Since we opened the doors at Hilltop Children’s House Montessori in 2018, two things have been constants in the classroom: Noelle as guide, and Macy as the classroom dog.
Noelle and I got Macy in July 2018 to be our dog. She was six years old at the time, and the family she had grown up with could no longer care for her. We welcomed her into our home and into our hearts.
I was working at Franciscan University at the time. When Noelle came to the classroom during that first school year in October 2018, she brought Macy along — she didn’t want to leave her home alone for those three hours.
The fit was obvious and perfect from the first.
Macy had such a gentle spirit for children. She would let the children pet her, and sit with her. She would snuggle in on their lap, and nose-in under their arm for pets. And of course she loved treats.
She was just fine with being a classroom work — learning to brush a dog requires a number of skills that children do well to learn.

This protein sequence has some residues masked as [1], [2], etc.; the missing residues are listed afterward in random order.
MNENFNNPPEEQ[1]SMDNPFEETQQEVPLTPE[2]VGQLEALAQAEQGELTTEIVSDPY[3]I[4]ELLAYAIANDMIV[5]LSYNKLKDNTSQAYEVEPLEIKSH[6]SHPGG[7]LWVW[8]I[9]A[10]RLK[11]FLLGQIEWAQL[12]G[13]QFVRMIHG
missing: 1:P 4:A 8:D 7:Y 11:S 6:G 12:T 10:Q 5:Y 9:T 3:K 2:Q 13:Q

But she also would let them know when she was not pleased with what they were doing. The children learned quickly to know the signs. Macy would clearly indicate that she didn’t like what they were doing, or that she wasn’t interested in being bothered.
Then she would go to her pillow, which was her safe place.
She was such a good dog for the classroom.
She helped more than one child overcome a fear of dogs. She helped more than one child who was having a rough day.
She was as near the perfect classroom dog as we could have hoped for.
About a year ago, she developed lumps that proved to be lymphoma. We took her in for surgery to remove the first lumps we found, hoping they would not come back quickly.
They did. Within six months, we knew what we were facing.
In February we nearly lost her, but the vet put her on medication which reduced swelling and slowed the growth of the worst lumps. We had her with us at home for another five months.
Macy passed away in her sleep, at home, yesterday morning, Monday, July 17.
She was one of the sweetest and most affectionate dogs I’ve ever known. She was very obedient, despite no formal training. She was loyal and protective. And she loved her children at Hilltop Children’s House.